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Chunks of coal on the beach around Union Bay, B.C. (John Lehmann/The Globe and Mail)
Chunks of coal on the beach around Union Bay, B.C. (John Lehmann/The Globe and Mail)

Coal Mining

Documents reveal B.C. coal mine hired Chinese workers Add to ...

A federal department approved a bulk application for temporary foreign employees at a B.C. coal mine despite concerns about workers’ language skills and how the company would gradually shift to hiring Canadians, according to newly released documents.

“Lack of requirement for English for [foreign workers] in underground mining occupations raises some concerns regarding the employer’s ability to attract/train and transition to Canadian workers,” says one document, which was made public Friday as part of a court case concerning Chinese workers at a B.C. coal project.

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“The employer has stated that English-language training will be provided, that interpreters and English-speaking foremen will facilitate on-the-job training and transfer of skills to Canada. Still it is reasonable to question how successful the employer will be in attracting, training or retaining Canadians, while the language of mine operation is predominantly Mandarin,” the document states.

The person who prepared the document – entitled Bulk Request Assessment and Recommendation and issued by Human Resources and Skills Development Canada – noted that they were “unaware of any [temporary foreign worker program] policy that would allow for a refusal based on workplace language.”

The recommendation was released as part of a court

case in which two B.C. labour unions are seeking a judicial review of the process that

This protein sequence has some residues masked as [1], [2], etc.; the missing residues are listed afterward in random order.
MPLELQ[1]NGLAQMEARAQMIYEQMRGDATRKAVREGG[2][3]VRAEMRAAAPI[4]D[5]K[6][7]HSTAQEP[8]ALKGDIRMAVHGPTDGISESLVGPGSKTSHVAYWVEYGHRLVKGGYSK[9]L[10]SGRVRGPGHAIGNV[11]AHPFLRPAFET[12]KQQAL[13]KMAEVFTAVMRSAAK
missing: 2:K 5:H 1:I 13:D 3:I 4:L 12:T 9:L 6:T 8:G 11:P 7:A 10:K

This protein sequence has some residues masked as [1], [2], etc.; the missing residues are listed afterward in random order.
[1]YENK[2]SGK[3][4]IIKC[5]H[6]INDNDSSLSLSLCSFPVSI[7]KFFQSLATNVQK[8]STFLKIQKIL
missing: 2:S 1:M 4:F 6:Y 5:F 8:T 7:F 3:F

gave Vancouver-based HD Mining permission to hire 201 foreign workers for its Murray River coal project near Tumbler Ridge.

Other documents released on Friday include an application from HD Mining for a labour market opinions in which it cites Mandarin as a language requirement for the positions and states that “Chinese workers will speak Chinese in a team environment and will receive English language training.”

HD Mining issued a statement on Friday that said the company included Mandarin on the temporary foreign worker application simply to indicate the language spoken by the foreign workers it had already recruited.

“When we were unable to recruit any qualified Canadians, we applied for and received permission from [Human Resources and Skills Development Canada] to hire temporary foreign workers,” the statement said.

“The application required [HD Mining] to identify the language spoken by the foreign workers. The qualified foreign workers we recruited are Mandarin speaking. Mandarin is the language that these workers speak, but was not a requirement in our recruitment efforts.”

Under Canada’s temporary foreign worker program, employers have to show what efforts they have made to hire locally – before they can hire foreign workers.

HD Mining has said it was unable to find Canadians or permanent residents to do the jobs and that it complied with all aspects of the temporary foreign worker program.

The unions applied to see documents relating to HD Mining’s approved foreign workers.

The company, as well as the federal government, have objected to the scope of the unions’ request and the two sides spent five days in closed hearings on the issue.

On Friday, Justice Douglas Campbell ordered that completed application forms, along with supporting documents, be released.

Documents that had been the subject of the previous in-camera hearings were released Friday.

The court case resumes next week, when the unions are expected to seek an injunction that would prevent more foreign workers from coming to the project until the process is reviewed.

Seventeen workers have already arrived and another 60 are scheduled to arrive some time in December.

 

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